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5 Questions To Ask When Reviewing A CV

By Amy @BubbleJobs

Whether you’re new to the recruitment industry or an old pro, reviewing CVs can be extremely time-consuming, boring and confusing – particularly if none of the candidates look right on first glance.

Now, while the task of reviewing CVs might be easy for anyone that’s been in the recruitment industry for years and knows exactly what they should be on the look-out for in terms of Dos and Don’ts, for everyone else, particularly anyone from a start-up that’s never dealt with recruitment before,  it can be a stressful affair, particularly if there’s pressure to recruit a new candidate by an allotted date.

With that in mind, I thought I’d highlight the five key questions you need to ask yourself when you’re reviewing candidate CVs for any role, not just in the digital sector.

1. How Relevant Is Their Work History To Your Role/Business?

The first and most obvious question you need to ask is how relevant their wok history is to your particular vacancy and your business overall. Consider if they’ve worked in a similar role before, if they’ve worked in a more junior role but have the skills and experience needed to step up or if they’ve worked in a different role eg. copywriting – but now have the skills they need to cross over into a different niche eg. social media.

On this point, I’d say it’s worth keeping an open mind and not discounting a candidate if they haven’t actually worked in the role you’re advertising before – remember, everyone needs the opportunity to progress – and there’s a possibility that they might end up being a better candidate than someone who has experience in that role because they’re keen to progress and may have more of an open mind.

When we’re talking about relevancy, it’s also important to consider the key skills that are listed on the candidate’s CV and how these might be able to benefit your business, not just at the moment but in the future too.

2. Has It Been Tailored For Your Vacancy?

When reviewing a CV, it’s worth keeping an eye out for any signs that the candidate has tailored their CV for your particular vacancy and business – this shows commitment to the role and shows they haven’t just sent you the same CV they’ve sent everyone else. Keep an eye out for mentions of your brand, references to wanting to work for a company like yours in their personal profile and any key skills that you’ve mentioned in your job advert that they have on their CV.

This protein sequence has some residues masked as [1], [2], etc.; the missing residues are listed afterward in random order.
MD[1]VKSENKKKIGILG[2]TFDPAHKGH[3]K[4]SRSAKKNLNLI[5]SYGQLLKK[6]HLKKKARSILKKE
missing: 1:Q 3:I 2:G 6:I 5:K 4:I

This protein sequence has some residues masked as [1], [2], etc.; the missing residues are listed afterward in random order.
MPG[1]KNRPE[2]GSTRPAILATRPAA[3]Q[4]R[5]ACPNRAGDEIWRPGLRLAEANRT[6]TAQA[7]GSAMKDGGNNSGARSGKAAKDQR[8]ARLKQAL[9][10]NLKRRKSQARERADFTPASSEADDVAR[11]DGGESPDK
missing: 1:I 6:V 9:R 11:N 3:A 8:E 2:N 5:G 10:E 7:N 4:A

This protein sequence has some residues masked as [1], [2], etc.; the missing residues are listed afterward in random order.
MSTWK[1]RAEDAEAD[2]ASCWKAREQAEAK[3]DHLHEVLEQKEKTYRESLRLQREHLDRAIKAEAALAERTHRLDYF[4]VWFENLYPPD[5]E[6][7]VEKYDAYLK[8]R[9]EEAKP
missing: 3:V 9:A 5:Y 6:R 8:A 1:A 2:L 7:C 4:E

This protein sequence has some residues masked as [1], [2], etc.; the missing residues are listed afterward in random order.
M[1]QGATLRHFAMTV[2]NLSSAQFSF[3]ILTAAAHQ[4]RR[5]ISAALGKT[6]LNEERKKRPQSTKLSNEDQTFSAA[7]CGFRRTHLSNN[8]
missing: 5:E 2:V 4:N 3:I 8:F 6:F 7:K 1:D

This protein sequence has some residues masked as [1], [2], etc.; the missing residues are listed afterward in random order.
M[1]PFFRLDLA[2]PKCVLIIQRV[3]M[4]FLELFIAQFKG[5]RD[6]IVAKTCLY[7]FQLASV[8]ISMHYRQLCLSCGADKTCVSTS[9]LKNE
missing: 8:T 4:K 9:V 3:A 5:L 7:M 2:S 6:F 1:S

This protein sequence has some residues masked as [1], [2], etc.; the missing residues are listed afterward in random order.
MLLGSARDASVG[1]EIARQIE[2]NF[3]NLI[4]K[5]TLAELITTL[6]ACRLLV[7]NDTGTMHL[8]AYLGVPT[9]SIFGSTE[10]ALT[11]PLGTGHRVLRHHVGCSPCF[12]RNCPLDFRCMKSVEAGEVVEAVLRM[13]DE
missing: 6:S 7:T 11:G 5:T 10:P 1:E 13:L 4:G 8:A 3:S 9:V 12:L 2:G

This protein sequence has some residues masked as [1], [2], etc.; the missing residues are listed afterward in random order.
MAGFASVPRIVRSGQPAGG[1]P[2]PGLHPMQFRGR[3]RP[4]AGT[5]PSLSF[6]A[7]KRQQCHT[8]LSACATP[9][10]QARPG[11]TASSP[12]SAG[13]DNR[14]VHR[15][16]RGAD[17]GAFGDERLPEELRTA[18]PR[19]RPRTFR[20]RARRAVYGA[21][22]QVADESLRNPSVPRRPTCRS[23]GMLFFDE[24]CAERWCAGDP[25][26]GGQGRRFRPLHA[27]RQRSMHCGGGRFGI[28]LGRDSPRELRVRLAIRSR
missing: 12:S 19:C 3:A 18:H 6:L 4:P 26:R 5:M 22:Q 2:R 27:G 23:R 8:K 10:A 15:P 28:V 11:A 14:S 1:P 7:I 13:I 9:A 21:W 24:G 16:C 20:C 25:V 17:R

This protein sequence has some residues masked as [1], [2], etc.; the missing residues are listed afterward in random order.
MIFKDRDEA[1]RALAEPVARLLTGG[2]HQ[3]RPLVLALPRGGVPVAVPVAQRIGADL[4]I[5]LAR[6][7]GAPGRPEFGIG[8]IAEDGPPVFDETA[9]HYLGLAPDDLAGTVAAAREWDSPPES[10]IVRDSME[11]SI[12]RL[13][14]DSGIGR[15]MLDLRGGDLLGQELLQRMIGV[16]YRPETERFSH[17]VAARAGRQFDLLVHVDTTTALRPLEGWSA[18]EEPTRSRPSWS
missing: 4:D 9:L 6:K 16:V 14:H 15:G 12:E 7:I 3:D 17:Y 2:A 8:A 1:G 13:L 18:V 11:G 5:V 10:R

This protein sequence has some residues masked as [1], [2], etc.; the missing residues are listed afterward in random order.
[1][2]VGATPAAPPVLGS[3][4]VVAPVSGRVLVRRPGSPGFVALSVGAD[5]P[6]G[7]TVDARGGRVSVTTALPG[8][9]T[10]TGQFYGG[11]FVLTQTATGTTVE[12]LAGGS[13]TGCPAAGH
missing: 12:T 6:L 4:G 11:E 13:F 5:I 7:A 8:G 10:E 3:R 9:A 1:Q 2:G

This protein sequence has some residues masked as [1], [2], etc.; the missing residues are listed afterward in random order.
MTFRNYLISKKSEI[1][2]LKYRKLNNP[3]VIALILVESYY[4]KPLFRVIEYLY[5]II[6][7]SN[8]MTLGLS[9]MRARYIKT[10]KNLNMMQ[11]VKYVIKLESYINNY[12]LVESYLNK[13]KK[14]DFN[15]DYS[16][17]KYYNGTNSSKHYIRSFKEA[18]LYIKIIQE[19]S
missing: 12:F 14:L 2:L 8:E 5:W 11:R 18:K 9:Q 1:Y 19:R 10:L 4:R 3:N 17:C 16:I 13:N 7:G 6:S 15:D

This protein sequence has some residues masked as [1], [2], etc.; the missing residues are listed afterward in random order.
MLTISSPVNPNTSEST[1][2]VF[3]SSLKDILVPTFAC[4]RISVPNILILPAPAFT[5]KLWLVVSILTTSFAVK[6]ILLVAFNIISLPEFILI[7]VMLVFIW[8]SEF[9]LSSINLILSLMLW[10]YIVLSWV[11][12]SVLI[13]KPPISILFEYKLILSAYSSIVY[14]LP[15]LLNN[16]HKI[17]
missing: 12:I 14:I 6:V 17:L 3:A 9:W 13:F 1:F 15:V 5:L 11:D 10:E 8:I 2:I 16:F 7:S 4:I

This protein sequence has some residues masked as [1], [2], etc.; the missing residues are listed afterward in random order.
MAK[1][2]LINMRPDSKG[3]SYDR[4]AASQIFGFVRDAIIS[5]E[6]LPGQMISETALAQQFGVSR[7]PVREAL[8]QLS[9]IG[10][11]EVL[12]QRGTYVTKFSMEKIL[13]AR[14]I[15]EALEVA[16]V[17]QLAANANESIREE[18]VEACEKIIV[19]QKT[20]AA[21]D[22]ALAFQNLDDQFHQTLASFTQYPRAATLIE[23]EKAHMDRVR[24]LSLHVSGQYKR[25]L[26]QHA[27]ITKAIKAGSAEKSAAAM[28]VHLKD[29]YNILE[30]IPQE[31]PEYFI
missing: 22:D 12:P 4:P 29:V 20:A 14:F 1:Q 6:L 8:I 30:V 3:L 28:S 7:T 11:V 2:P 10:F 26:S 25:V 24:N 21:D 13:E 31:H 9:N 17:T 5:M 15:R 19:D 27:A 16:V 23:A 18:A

3. Is There A Clear Route Of Progression/Does Their CV Tell A Story?

A great CV should show a clear route of progression and should tell a story of where the candidate started from (eg. their degree/education/first job) to where they are now. Look out for a solid career path which has no unexplained employment gap and which shows how the candidate has progressed and grown throughout their career. If there are gaps in their work history and there’s no explanation on their CV or in their cover letter, I wouldn’t necessarily advise you to dismiss the candidate – but I would suggest you bear it in mind and quiz the candidate about it if you choose to interview them.

If their CV doesn’t show a clear career path, it might be worth taking a closer look at their CV or cover letter to see if they can explain why they’ve switched careers or why their career path isn’t so clear cut. Remember, everyone’s entitled to change careers… but alarm bells should ring if every job they’ve had has been in a different industry because it suggests the candidate could be quite indecisive and non-committal.

4. Are There Any Typos/Mistakes?

This one’s a biggie – you need to look out for any spelling mistakes, typos and just general errors that may be a present on the candidate’s CV. Why? Because in today’s age of spellcheckers, there’s no really no excuse for mistakes like this… and it suggests the candidate is a bit careless and doesn’t have a great attention for detail… not ideal if you’re recruiting for a copywriter, social media manager or graphic designer!

5. Is The Information Presented Effectively? 

Last but not least, when reviewing CVs you need to consider how effectively the candidate has presented the information on their CV. Consider whether the CV is a maximum of two pages, whether it’s presented in a logical order and how professional the CV actually looks. Yes, a professional-looking CV is impressive… but you need to make sure it’s not just style over substance!

Similarly, a candidate should be able to fit their CV easily onto two sides of A4… so if they’ve overrun, it could suggest they’re not great at following instructions and aren’t great at condensing information – not ideal if you’d need them to put together client reports and analysis.


Obviously when it comes to reviewing CVs, there is a lot more you need to consider, such as whether the candidate would be a good fit in terms of personality and whether they’d be happy with the salary on offer – but I’m hoping these five questions should act as a good starting point.

Think I’ve missed anything out or have something to add? Leave me a comment below.

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